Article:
Join        Login             Stock Quote

Investing In Bonds: Three Steps To Smarter Bond Investing

 March 05, 2012 12:21 PM

At our Oxford Club Chairman's Circle conference at The Ritz-Carlton in Naples last week, I noted a decided optimism about the outlook for the bond market. This enthusiasm is almost certainly misplaced.

We're at the tail end of the biggest 30-year rally in bonds the nation has ever seen. Recall that three decades ago, Fed Chairman Paul Volcker pushed the prime rate all the way up to 21.5% to squelch inflation. Long-term Treasury yields reached 16%. But from that pinnacle, long-term yields have plummeted to around 3% today. Bond prices have soared accordingly.

It isn't just unlikely that today's bond buyers will see annual double-digit returns going forward, it's mathematically impossible. And yet I sense that many fixed-income investors don't understand this.

[Related -Bogle Says Indexing Destined To Win The Battle Of The Quants]

It's not unusual to meet an investor who has plunked money in a bond fund because "its long-term track record is excellent." They don't seem to realize that it's also irrelevant. Never has the old saw, "Past returns are no guarantee of future results," been more apropos.

This doesn't mean you should avoid bonds altogether, of course. But if you're going to buy bonds, now more than ever you need to be smart about it. Here's what you should do:

  1. Ladder your maturities. You should buy two-year, five-year and 10-year bonds. If rates go up – as they will eventually – your bond prices will fall, temporarily. But you will get your principal back at maturity and be able to reinvest your principal at higher rates. And paltry as bond yields are today, they still beat the heck out of the 0.05% that the average money market fund is paying.
  2. Keep a close eye on expenses. In the world of fixed-income investing, keeping a Scrooge-like eye on expenses is essential. Why? Because it's difficult to work magic in the button-down world of fixed-income investing. Managers rarely earn their fees. And 12b-1 fees can eat away at your returns like termites in an antebellum house. My advice is to stick with individual bonds, Vanguard funds (whose expenses are one-sixth of the industry average) and low-cost ETFs.
  3. Avoid leveraged bond funds. Ever wonder how bond yields can be so low and yet the yield on your closed- or open-end bond fund is higher, even after expenses? Open your eyes. Unless you're holding junk bonds, your fund manager is using leverage, the fixed-income equivalent of buying stocks on margin. By borrowing cheap, he or she is leveraging the portfolio to add yield. This works just fine while bond prices are flat or rising. But when bond prices fall – as they will when interest rates rise – these shareholders will take a shellacking. Consider yourself forewarned.

[Related -VMAX and VMIN Poised to Be Most Important VIX ETP Launch in Years]

Some fixed-income investors tell me they feel safe for now since Bernanke has pledged to keep interest rates low through 2014. Think again. The Fed has only announced its intention to keep rates low. (Future economic conditions could quickly change that.) The Fed is also keeping long-term bond yields artificially low by buying these instruments to goose the economy.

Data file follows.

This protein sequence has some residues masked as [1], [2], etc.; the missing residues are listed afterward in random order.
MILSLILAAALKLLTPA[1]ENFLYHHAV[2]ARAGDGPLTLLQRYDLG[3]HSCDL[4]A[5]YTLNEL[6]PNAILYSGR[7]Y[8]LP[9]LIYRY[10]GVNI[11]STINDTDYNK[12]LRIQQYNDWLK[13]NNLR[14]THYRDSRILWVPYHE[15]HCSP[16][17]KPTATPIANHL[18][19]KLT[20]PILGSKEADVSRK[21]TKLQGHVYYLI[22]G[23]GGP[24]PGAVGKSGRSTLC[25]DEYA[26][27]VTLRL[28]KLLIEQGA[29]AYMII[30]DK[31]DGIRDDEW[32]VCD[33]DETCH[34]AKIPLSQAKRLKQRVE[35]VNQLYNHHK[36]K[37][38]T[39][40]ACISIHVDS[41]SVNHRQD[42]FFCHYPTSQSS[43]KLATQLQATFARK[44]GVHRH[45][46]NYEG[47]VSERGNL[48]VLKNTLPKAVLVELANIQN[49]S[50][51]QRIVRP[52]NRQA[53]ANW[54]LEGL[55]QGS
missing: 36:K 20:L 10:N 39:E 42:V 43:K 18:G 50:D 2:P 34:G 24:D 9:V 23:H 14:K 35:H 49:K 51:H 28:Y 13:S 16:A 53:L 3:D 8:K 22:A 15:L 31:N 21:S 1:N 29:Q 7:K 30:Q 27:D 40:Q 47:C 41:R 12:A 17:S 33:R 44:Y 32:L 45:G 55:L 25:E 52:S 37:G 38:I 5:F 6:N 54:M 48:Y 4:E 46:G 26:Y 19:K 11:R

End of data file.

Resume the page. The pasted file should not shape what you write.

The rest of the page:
Inflation could tick up. The Fed could raise rates and/or quit buying long-term Treasuries. In the end, the Federal Reserve sets short-term interest rates, but not bond yields and prices.

Know this. Understand it. And act accordingly. Bond investors today should be in a defensive posture, capturing higher yields than what's available in cash instruments, but prepared for that point in the future when bond yields will rise and prices will fall.

Good Investing,

Alexander Green



Post Comment -- Login is required to post message
Alert for new comments:
Your email:
Your Website:

rss feed

Latest Stories

article imageBogle Says Indexing Destined To Win The Battle Of The Quants

Vanguard founder John Bogle gave a powerful speech last month at the Q Group’s Spring Seminar that lays out read on...

article imageVMAX and VMIN Poised to Be Most Important VIX ETP Launch in Years

REX Shares is launching two new VIX exchange-traded products on Tuesday in what is likely to be the most read on...

article imageThe April 29 Gold Triangle Breakout Update

If you’re just watching stocks, you may be missing this powerful Triangle Breakout surge in read on...

article imageSell In May, But It Is A Presidential Election Year

With May just around the corner, articles covering the "Sell in May' phenomenon are not in short supply and read on...

Popular Articles

Daily Sector Scan
Partner Center

Fundamental data is provided by Zacks Investment Research, and Commentary, news and Press Releases provided by YellowBrix and Quotemedia.
All information provided "as is" for informational purposes only, not intended for trading purposes or advice. iStockAnalyst.com is not an investment adviser and does not provide, endorse or review any information or data contained herein.
The blog articles are opinions by respective blogger. By using this site you are agreeing to terms and conditions posted on respective bloggers' website.
The postings/comments on the site may or may not be from reliable sources. Neither iStockAnalyst nor any of its independent providers is liable for any informational errors, incompleteness, or delays, or for any actions taken in reliance on information contained herein. You are solely responsible for the investment decisions made by you and the consequences resulting therefrom. By accessing the iStockAnalyst.com site, you agree not to redistribute the information found therein.
The sector scan is based on 15-30 minutes delayed data. The Pattern scan is based on EOD data.